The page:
McMahon spent the next ten days in the hospital. Right after the Raiders game, Bears trainer Fred Cato told reporters, "At this point, I will say he will play again this season. But he will miss four weeks. There was no rib damage, no other organs were injured, but there was a lot of pain, and he did urinate blood. On the positive side, he didn't rupture the kidney, which could have ended his career."
Cato turned out to be wrong about McMahon returning after a month. For Mc Mahon, the '84 season had just ended. And just that abruptly the Bears lost their momentum. They were 7-3, but now it seemed less likely that they would keep winning enough to make the playoffs. If they did qualify for the postseason, their quarterbacks would be Steve Fuller and Rusty Lisch.
"That [injury] was significant," says Ken Valdiserri, the Bears' director of public relations. "We were just coming into our own, and this put us in a position of not having any continuity. It was symbolic of Jim's career from an injury standpoint, and it was symbolic of his reckless play. I think what we saw there was a guy who was reckless with the way he played the position."
Nobody ever questioned the toughness of Jim McMahon. While the Raider quarterbacks were trying to stay on the sidelines, he had internal bleeding and was arguing with his linemen to stay in the game. But questions about why he was injured so often persisted throughout his eight seasons in Chicago. Was he truly reckless during games? Or, at six-foot and 190 pounds, did he simply sustain the injuries that came inevitably from playing such a hazardous position? Off the field, did he drink too much, take poor care of his body, not get enough rest?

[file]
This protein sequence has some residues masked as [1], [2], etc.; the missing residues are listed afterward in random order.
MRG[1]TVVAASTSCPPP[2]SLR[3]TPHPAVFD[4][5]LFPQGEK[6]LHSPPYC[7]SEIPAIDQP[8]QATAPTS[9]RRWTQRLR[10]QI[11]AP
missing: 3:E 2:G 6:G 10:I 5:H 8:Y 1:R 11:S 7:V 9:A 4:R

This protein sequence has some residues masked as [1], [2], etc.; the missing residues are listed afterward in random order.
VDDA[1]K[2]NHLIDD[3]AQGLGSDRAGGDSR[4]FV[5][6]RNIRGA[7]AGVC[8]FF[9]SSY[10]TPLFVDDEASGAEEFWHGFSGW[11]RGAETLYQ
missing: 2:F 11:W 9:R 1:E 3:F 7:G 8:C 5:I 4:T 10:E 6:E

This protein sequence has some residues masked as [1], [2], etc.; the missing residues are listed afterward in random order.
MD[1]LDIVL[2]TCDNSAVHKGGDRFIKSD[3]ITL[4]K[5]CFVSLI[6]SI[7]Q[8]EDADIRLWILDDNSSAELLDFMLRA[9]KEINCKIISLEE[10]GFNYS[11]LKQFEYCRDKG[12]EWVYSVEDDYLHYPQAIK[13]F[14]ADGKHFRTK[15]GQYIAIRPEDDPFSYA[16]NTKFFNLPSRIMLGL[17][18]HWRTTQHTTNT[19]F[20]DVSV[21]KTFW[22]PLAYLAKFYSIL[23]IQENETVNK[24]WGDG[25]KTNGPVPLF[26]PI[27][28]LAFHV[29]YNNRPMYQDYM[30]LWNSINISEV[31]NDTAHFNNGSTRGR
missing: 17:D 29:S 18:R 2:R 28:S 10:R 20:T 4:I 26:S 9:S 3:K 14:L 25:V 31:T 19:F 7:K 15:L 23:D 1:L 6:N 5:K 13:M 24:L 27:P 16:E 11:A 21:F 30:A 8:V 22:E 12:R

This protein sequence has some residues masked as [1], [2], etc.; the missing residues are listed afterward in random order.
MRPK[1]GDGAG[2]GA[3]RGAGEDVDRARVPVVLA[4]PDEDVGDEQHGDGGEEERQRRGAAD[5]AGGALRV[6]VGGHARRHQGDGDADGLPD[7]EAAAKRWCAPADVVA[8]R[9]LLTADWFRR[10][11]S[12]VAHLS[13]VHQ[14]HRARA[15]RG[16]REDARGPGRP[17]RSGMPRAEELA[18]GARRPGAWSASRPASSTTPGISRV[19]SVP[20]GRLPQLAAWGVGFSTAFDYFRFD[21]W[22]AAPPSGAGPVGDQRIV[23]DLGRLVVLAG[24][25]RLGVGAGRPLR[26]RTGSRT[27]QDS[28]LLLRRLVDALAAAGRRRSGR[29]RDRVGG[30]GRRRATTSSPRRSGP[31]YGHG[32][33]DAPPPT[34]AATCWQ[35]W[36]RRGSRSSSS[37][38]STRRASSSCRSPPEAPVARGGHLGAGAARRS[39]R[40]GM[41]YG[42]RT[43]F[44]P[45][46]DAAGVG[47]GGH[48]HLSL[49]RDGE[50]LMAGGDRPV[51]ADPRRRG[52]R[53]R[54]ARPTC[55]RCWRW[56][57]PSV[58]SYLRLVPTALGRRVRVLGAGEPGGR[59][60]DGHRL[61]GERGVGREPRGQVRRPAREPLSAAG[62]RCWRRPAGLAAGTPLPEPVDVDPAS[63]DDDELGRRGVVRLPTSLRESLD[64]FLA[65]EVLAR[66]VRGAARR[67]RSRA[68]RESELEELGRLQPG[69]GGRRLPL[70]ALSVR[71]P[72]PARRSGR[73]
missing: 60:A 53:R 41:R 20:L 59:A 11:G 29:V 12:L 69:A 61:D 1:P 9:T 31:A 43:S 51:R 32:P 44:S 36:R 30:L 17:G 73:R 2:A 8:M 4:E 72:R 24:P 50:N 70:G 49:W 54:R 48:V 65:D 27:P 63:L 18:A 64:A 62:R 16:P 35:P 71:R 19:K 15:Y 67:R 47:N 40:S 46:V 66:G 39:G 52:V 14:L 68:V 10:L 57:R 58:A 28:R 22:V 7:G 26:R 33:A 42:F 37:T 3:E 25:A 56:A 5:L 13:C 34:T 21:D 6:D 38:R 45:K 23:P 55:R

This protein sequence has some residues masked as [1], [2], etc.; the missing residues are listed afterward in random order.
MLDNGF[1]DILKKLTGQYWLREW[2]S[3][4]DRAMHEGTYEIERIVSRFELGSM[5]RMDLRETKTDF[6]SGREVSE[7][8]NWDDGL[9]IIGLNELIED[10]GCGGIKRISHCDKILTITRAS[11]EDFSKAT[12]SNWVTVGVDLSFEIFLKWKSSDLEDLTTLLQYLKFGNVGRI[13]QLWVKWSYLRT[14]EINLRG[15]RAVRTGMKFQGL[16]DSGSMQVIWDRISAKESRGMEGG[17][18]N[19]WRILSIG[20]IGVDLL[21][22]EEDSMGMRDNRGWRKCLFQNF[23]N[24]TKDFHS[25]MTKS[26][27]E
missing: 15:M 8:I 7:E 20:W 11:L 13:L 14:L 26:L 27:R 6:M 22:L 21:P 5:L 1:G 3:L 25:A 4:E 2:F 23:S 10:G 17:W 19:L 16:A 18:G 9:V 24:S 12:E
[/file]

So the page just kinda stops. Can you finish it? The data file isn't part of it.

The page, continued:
"That was the rumor, that he lived too wild," says his agent Zucker. "I don't think that was real. Jim was not a big guy, and he played like a wild man. That's why his teammates loved him. He threw everything out there. He had no fear."
"Jimmy Mac was a linebacker playing the quarterback position," says All-Pro safety Dave Duerson. "He would win at all costs, including giving up his body. If we needed a yard to get a first down, Mac was going to get that yard. He wouldn't run out of bounds. He wouldn't slide. He laid it on the line."
And yet, Valdiserri says, "if McMahon took better care of himself, he would have been on the field more. It was a combination of the way he played the game, recklessly, and living his life recklessly off the field. He was reckless in every phase of his life. When he was in good shape, he was in good shape. But he wasn't in good shape for a long portion of his Bears career."
Different people saw different things in McMahon-and he himself will weigh in later on this-but everybody agreed that his health had an enormous impact on Chicago's chances of winning from week to week. In one remarkable stretch from late 1984 through 1988, the Bears went 35-3 in regular-season games with McMahon as their starter. But during that same span, he was sidelined for a month or more four different times.